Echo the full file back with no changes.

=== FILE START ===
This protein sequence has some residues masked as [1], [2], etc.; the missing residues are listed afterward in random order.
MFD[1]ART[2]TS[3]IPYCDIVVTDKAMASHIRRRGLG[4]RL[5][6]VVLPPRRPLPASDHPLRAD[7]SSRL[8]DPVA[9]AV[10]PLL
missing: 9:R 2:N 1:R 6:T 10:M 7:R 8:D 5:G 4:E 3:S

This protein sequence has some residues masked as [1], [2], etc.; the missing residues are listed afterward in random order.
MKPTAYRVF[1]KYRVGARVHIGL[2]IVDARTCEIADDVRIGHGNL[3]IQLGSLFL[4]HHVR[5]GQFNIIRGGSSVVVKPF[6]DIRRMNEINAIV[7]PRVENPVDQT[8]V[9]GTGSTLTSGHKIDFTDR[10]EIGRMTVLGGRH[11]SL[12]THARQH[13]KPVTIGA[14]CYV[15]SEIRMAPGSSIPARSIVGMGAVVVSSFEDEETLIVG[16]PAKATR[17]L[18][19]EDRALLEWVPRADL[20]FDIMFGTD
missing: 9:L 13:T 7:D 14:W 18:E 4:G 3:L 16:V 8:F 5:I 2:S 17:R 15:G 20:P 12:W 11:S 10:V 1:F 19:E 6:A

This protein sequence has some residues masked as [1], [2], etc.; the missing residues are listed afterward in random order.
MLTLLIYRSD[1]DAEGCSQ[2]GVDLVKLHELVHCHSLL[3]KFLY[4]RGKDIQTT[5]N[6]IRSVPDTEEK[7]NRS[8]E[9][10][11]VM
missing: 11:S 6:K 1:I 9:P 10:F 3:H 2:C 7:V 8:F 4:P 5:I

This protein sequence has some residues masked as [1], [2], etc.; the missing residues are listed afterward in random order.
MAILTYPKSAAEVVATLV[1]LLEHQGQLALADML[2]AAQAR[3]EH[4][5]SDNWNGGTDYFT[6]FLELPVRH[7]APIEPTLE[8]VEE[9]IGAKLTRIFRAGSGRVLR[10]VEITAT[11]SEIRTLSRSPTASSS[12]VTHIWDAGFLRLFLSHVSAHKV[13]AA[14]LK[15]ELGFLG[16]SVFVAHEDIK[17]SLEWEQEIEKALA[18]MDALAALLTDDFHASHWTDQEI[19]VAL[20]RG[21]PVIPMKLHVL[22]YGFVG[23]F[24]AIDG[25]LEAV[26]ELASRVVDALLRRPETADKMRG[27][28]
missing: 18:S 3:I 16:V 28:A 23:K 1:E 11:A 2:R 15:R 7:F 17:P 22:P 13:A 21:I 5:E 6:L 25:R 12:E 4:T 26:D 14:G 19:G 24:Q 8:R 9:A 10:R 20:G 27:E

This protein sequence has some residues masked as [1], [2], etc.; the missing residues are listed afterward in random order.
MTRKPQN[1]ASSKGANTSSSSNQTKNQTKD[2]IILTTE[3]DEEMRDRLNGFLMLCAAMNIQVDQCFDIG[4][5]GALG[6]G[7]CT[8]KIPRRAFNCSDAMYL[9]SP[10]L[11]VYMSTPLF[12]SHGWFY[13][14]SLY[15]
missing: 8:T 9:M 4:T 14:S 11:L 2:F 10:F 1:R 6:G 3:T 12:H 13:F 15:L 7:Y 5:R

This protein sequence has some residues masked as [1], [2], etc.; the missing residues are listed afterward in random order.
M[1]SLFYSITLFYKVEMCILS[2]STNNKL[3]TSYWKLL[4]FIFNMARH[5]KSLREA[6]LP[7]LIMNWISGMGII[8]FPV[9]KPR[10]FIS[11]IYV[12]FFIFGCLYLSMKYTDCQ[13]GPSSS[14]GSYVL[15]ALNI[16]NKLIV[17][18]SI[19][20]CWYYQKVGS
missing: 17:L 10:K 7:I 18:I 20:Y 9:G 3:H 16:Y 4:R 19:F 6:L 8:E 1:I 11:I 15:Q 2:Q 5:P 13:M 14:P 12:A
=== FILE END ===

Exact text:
This protein sequence has some residues masked as [1], [2], etc.; the missing residues are listed afterward in random order.
MFD[1]ART[2]TS[3]IPYCDIVVTDKAMASHIRRRGLG[4]RL[5][6]VVLPPRRPLPASDHPLRAD[7]SSRL[8]DPVA[9]AV[10]PLL
missing: 9:R 2:N 1:R 6:T 10:M 7:R 8:D 5:G 4:E 3:S

This protein sequence has some residues masked as [1], [2], etc.; the missing residues are listed afterward in random order.
MKPTAYRVF[1]KYRVGARVHIGL[2]IVDARTCEIADDVRIGHGNL[3]IQLGSLFL[4]HHVR[5]GQFNIIRGGSSVVVKPF[6]DIRRMNEINAIV[7]PRVENPVDQT[8]V[9]GTGSTLTSGHKIDFTDR[10]EIGRMTVLGGRH[11]SL[12]THARQH[13]KPVTIGA[14]CYV[15]SEIRMAPGSSIPARSIVGMGAVVVSSFEDEETLIVG[16]PAKATR[17]L[18][19]EDRALLEWVPRADL[20]FDIMFGTD
missing: 9:L 13:T 7:D 14:W 18:E 4:G 3:L 16:V 8:F 5:I 2:S 17:R 15:G 20:P 12:W 11:S 10:V 1:F 19:E 6:A

This protein sequence has some residues masked as [1], [2], etc.; the missing residues are listed afterward in random order.
MLTLLIYRSD[1]DAEGCSQ[2]GVDLVKLHELVHCHSLL[3]KFLY[4]RGKDIQTT[5]N[6]IRSVPDTEEK[7]NRS[8]E[9][10][11]VM
missing: 11:S 6:K 1:I 9:P 10:F 3:H 2:C 7:V 8:F 4:P 5:I

This protein sequence has some residues masked as [1], [2], etc.; the missing residues are listed afterward in random order.
MAILTYPKSAAEVVATLV[1]LLEHQGQLALADML[2]AAQAR[3]EH[4][5]SDNWNGGTDYFT[6]FLELPVRH[7]APIEPTLE[8]VEE[9]IGAKLTRIFRAGSGRVLR[10]VEITAT[11]SEIRTLSRSPTASSS[12]VTHIWDAGFLRLFLSHVSAHKV[13]AA[14]LK[15]ELGFLG[16]SVFVAHEDIK[17]SLEWEQEIEKALA[18]MDALAALLTDDFHASHWTDQEI[19]VAL[20]RG[21]PVIPMKLHVL[22]YGFVG[23]F[24]AIDG[25]LEAV[26]ELASRVVDALLRRPETADKMRG[27][28]
missing: 18:S 3:I 16:V 28:A 23:K 1:E 11:A 2:R 15:R 7:F 17:P 22:P 13:A 21:I 5:E 6:L 25:R 12:E 4:T 26:D 14:G 19:G 24:Q 8:R 9:A 10:R 20:G 27:E

This protein sequence has some residues masked as [1], [2], etc.; the missing residues are listed afterward in random order.
MTRKPQN[1]ASSKGANTSSSSNQTKNQTKD[2]IILTTE[3]DEEMRDRLNGFLMLCAAMNIQVDQCFDIG[4][5]GALG[6]G[7]CT[8]KIPRRAFNCSDAMYL[9]SP[10]L[11]VYMSTPLF[12]SHGWFY[13][14]SLY[15]
missing: 8:T 9:M 4:T 14:S 11:L 2:F 10:F 1:R 6:G 3:T 12:H 13:F 15:L 7:Y 5:R

This protein sequence has some residues masked as [1], [2], etc.; the missing residues are listed afterward in random order.
M[1]SLFYSITLFYKVEMCILS[2]STNNKL[3]TSYWKLL[4]FIFNMARH[5]KSLREA[6]LP[7]LIMNWISGMGII[8]FPV[9]KPR[10]FIS[11]IYV[12]FFIFGCLYLSMKYTDCQ[13]GPSSS[14]GSYVL[15]ALNI[16]NKLIV[17][18]SI[19][20]CWYYQKVGS
missing: 17:L 10:K 7:I 18:I 20:Y 9:G 3:H 16:Y 4:R 19:F 6:L 8:E 1:I 11:I 15:Q 2:Q 5:P 13:M 14:P 12:A